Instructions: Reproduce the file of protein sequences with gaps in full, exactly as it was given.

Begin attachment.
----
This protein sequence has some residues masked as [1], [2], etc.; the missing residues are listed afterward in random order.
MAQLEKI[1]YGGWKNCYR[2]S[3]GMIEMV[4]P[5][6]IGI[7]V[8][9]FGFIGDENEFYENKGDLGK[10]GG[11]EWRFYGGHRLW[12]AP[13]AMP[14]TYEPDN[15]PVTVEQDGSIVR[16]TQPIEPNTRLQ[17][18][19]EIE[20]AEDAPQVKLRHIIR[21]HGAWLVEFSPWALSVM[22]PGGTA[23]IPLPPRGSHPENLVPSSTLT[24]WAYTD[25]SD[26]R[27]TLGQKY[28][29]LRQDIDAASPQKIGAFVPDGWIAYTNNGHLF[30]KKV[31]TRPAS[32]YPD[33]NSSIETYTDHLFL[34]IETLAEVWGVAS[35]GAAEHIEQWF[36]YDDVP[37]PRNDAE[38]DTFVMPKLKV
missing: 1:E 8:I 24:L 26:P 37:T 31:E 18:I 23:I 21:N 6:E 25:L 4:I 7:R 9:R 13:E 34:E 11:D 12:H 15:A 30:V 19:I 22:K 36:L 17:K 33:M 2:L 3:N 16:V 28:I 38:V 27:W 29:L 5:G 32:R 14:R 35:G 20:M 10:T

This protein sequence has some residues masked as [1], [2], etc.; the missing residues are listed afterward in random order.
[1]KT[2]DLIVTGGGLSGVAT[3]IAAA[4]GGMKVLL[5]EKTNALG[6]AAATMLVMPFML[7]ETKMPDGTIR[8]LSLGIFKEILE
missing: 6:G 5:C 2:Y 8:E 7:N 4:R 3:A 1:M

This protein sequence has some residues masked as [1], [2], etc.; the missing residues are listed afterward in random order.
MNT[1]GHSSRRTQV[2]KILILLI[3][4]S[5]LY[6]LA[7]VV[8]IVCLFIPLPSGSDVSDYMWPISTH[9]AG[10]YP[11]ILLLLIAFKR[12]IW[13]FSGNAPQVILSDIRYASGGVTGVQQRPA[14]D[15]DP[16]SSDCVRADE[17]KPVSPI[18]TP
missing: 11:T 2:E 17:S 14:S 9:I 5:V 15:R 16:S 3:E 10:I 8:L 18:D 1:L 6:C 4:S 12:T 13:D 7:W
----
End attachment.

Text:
This protein sequence has some residues masked as [1], [2], etc.; the missing residues are listed afterward in random order.
MAQLEKI[1]YGGWKNCYR[2]S[3]GMIEMV[4]P[5][6]IGI[7]V[8][9]FGFIGDENEFYENKGDLGK[10]GG[11]EWRFYGGHRLW[12]AP[13]AMP[14]TYEPDN[15]PVTVEQDGSIVR[16]TQPIEPNTRLQ[17][18][19]EIE[20]AEDAPQVKLRHIIR[21]HGAWLVEFSPWALSVM[22]PGGTA[23]IPLPPRGSHPENLVPSSTLT[24]WAYTD[25]SD[26]R[27]TLGQKY[28][29]LRQDIDAASPQKIGAFVPDGWIAYTNNGHLF[30]KKV[31]TRPAS[32]YPD[33]NSSIETYTDHLFL[34]IETLAEVWGVAS[35]GAAEHIEQWF[36]YDDVP[37]PRNDAE[38]DTFVMPKLKV
missing: 1:E 8:I 24:L 26:P 37:T 31:E 18:I 23:I 21:N 6:E 25:L 4:I 7:R 9:R 13:E 34:E 11:D 12:H 15:A 30:V 19:I 22:K 36:L 17:K 33:M 2:L 3:N 16:V 28:I 38:V 27:W 29:L 5:G 32:R 14:R 35:G 20:M 10:T

This protein sequence has some residues masked as [1], [2], etc.; the missing residues are listed afterward in random order.
[1]KT[2]DLIVTGGGLSGVAT[3]IAAA[4]GGMKVLL[5]EKTNALG[6]AAATMLVMPFML[7]ETKMPDGTIR[8]LSLGIFKEILE
missing: 6:G 5:C 2:Y 8:E 7:N 4:R 3:A 1:M

This protein sequence has some residues masked as [1], [2], etc.; the missing residues are listed afterward in random order.
MNT[1]GHSSRRTQV[2]KILILLI[3][4]S[5]LY[6]LA[7]VV[8]IVCLFIPLPSGSDVSDYMWPISTH[9]AG[10]YP[11]ILLLLIAFKR[12]IW[13]FSGNAPQVILSDIRYASGGVTGVQQRPA[14]D[15]DP[16]SSDCVRADE[17]KPVSPI[18]TP
missing: 11:T 2:E 17:S 14:S 9:I 5:V 15:R 16:S 3:E 10:I 8:L 18:D 1:L 6:C 4:S 12:T 13:D 7:W